The final stop on the trip was the badlands.
Emma in the magnitude that is the Badlands.
This is for Claire. We have an old black and white photo from the same place, but I can’t locate it at the moment.
On the ladder on the Notch trail.
Emma taking the ladder.
Emma taking the ladder in years gone by.
A bit of the terrain of the trail.
It is a rather ethereal landscape, much like what walking on the moon might be like (sans the spacesuits).
At the end of the trail.
Yes, it was hot!
Since Wind Cave was such a hit, we decided to go see Jewel Cave as well. Jewel is the 2nd longest cave in the world.
Since the caves are so close together, people often wonder about the differences between Jewel Cave and Wind Cave. Wind Cave has the cool blow hole and seems more intimate – the passages are narrower and you seem more like you are in a cave. In Jewel Cave, the passageways are much larger, most of the hike is on aluminum walkways, so you feel more distant and it’s a bit noisier, but the formation are much more varied and interesting than in Wind Cave.
This is from of one of the “wet” rooms in Jewel Cave.
More funky formations.
Then it was off for lunch and a hike starting at Sylvan Lake. Let’s just say there was a great difference in attendance between visiting in March and the weekend before the 4th. So, off to the trails to leave all the people behind.
Here’s our designated vacationers – we are now on 17 straight years of summer vacation!
Linda on the “trail” up the mountain.
More “trail” up to the peak.
A look down the trail, from near the top.
Finally, nearing the top, the Cathedral Spires come into view.
In the distance is Harney Peak, the highest point in South Dakota, at 7242 feet. This photo also shows the extreme fire danger, her it looks like about more than half of the trees are dead. It won’t take much of a spark to light the place up. It’s easy to see why the fire danger is “explosive” now and even outdoor smoking and BBQ grills are prohibited.
I happened on one of the most intriguing creatures I’ve ever seen on this giant thistle blossom. It’s a Snowberry Clearwing Hummingbird Moth. It was as though some genetic engineers mixed up moth, bee, and hummingbird DNA and this was the result. It was only a bit smaller than a hummingbird, it flew like a hummingbird, but looked like a giant bee or a moth. It also had a very long proboscis.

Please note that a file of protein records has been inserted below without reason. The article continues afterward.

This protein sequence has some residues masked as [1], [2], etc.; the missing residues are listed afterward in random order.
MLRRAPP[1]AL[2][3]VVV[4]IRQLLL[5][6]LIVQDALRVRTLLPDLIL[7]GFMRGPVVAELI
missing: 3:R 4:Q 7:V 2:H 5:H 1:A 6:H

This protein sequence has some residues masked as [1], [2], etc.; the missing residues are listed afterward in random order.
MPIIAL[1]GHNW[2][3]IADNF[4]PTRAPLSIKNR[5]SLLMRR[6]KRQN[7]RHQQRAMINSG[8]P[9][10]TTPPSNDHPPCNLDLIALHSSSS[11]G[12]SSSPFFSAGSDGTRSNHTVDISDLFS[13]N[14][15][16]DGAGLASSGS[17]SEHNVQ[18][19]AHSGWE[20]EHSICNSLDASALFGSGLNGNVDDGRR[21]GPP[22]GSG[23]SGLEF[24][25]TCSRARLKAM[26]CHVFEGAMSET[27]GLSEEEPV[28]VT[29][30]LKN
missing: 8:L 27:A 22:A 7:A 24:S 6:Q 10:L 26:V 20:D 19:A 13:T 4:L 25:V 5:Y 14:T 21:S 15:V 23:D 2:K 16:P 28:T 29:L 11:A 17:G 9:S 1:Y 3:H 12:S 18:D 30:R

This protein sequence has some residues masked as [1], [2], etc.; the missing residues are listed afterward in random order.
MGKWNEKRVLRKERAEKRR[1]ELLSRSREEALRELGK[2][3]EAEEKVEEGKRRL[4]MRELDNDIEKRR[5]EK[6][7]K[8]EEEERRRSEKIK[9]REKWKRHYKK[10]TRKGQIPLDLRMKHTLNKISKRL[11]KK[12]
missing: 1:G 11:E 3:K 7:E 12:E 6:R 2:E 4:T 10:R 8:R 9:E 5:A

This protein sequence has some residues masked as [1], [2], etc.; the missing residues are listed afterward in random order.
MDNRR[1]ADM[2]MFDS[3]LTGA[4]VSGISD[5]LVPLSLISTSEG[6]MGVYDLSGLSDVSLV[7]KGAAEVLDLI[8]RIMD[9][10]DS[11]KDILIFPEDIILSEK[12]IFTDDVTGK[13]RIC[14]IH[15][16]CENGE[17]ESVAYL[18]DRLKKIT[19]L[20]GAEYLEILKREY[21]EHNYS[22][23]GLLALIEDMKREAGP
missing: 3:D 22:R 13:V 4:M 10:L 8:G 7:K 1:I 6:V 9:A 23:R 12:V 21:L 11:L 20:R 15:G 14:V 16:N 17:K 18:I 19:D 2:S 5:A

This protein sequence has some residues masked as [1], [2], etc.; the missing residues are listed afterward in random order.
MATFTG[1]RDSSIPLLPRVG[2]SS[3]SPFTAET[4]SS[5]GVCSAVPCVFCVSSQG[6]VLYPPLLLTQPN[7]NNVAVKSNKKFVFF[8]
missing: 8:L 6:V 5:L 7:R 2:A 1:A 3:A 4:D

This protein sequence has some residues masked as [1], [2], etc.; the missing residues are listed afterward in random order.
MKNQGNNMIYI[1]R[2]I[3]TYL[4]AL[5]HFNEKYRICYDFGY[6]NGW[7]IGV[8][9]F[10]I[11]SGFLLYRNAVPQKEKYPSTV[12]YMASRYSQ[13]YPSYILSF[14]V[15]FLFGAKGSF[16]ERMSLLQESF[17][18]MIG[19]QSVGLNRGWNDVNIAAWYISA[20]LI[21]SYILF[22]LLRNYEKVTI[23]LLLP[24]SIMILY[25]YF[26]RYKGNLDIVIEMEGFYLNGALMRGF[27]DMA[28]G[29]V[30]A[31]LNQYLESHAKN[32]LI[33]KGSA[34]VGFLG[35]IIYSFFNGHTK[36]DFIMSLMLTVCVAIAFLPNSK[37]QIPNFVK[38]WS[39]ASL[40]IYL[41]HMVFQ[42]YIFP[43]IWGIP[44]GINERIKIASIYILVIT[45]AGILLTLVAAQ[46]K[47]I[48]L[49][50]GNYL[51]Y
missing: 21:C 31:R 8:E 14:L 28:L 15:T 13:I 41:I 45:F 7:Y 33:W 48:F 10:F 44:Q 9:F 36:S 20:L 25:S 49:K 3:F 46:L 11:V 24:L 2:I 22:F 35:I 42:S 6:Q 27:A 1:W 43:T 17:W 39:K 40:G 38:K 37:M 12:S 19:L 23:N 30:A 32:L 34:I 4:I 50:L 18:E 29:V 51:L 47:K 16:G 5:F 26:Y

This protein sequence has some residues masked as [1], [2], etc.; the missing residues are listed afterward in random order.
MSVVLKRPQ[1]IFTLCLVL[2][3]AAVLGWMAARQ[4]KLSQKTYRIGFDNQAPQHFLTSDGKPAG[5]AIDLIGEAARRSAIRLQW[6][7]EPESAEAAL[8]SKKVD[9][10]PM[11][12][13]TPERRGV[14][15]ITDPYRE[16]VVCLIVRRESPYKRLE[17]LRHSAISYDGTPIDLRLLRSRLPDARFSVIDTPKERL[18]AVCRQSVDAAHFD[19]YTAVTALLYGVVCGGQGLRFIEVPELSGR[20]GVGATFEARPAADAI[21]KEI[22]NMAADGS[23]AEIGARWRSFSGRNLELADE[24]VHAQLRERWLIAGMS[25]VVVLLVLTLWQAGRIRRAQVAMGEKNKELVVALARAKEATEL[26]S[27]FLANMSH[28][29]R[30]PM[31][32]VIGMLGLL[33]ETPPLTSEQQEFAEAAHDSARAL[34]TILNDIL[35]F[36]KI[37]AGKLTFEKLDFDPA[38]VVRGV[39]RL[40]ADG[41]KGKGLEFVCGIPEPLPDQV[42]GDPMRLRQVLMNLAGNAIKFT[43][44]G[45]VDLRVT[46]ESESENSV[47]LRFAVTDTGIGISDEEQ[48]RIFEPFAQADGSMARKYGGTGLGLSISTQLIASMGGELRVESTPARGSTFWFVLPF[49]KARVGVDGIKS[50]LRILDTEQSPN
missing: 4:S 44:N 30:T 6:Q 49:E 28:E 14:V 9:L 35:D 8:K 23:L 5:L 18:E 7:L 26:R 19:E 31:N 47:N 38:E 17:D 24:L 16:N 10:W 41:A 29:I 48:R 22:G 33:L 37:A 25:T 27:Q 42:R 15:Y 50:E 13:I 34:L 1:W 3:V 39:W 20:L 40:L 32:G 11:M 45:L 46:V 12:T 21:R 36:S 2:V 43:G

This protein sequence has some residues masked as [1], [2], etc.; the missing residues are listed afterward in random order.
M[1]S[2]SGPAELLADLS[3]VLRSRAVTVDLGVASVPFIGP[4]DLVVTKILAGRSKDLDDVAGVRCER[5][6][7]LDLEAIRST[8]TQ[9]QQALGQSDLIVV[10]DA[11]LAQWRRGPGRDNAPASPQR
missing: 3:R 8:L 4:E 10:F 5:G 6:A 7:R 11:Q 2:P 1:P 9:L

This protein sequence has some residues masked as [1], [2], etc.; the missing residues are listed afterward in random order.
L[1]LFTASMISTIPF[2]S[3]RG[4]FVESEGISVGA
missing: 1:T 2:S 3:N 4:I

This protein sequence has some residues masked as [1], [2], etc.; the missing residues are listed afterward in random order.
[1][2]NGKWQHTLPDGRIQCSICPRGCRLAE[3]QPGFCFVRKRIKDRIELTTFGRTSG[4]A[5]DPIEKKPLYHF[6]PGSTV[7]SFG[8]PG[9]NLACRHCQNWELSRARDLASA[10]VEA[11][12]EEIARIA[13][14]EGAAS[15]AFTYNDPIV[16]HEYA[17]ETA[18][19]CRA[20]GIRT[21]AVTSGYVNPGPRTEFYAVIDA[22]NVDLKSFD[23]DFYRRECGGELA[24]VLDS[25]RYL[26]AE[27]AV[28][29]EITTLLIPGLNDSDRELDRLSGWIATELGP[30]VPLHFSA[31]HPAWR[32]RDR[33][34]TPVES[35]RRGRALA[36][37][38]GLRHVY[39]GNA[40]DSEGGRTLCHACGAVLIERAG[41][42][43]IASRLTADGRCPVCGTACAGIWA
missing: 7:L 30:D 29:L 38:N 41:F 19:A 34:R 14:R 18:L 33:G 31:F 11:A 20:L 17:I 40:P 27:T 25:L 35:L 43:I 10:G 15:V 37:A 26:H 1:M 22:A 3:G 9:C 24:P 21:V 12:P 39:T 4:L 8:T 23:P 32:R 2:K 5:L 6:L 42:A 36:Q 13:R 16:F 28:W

Universally acclaimed as one of the best hikes of the trip was the Red Beds trail around Devil’s Tower, Wyoming.
Here’s a good-looking family in front of the exposed batholith.
This year’s vacation group shot, for the first time in about 15 years, not in Northern Minnesota.
The visitor center and parking lot were very crowded – so we took the road less traveled and instead of taking the 1 mile hike around the base, we took the longer three mile hike around the red beds trail.
The trail starts off in a pine forest – very welcome shade on a 97 degree day.
Eventually the trail opened up to some meadows.
There were wonderful vistas looking out over the Wyoming landscape and Belle Fourche river valley below.
At one point the trail dropped into the “desert” as the kids called the exposed red beds that is the trail’s namesake.
Up from the red beds, the trail traversed through an area that had been burned.
Martin taking a look at the imposing rock near the end of the trail.
A well-deserved break near the end of the trail.
I hadn’t noticed this strange object in the sky when I took this photo and didn’t see it until I arrived home!
All in all, the trail had great diversity of landforms, and on this trip we were the 1%. We only saw one other hiker on the trail. So we were in the 1% of people who left the visitor center!
We made the All-American visit to Mount Rushmore – almost like a constitutional requirement when visiting the Black Hills. But I sure wish someone would tell me if the cost of entering in a car is a tax or a penalty for not walking in by foot.
It is a nice public space, much like a monument in Washington DC.
You travel through stone pillars with flags from each of the states. There are usually four flags per pillar – if I had to be picky, I would have had each flag on its own pillar and make the walk longer.
The obligatory Rushmore replacement photo featuring Emma.
The same place as a toddler.
The obligatory photo featuring Martin!
Finally, the obligatory Rushmore ice cream.
The next visit was to Wind Cave, the 5th longest cave inthe world, named for the wind that blows through it. On the natural entrance – a hole only about as big as your head, the air is either blowing out or sucking in. This photo shows off the cave’s most prominent feature – boxwork.
More boxwork – this cave contains about 95% of the world’s known cave boxwork formation. It was nice to go underground for a bit to escape the heat.
Some more delicate cave features.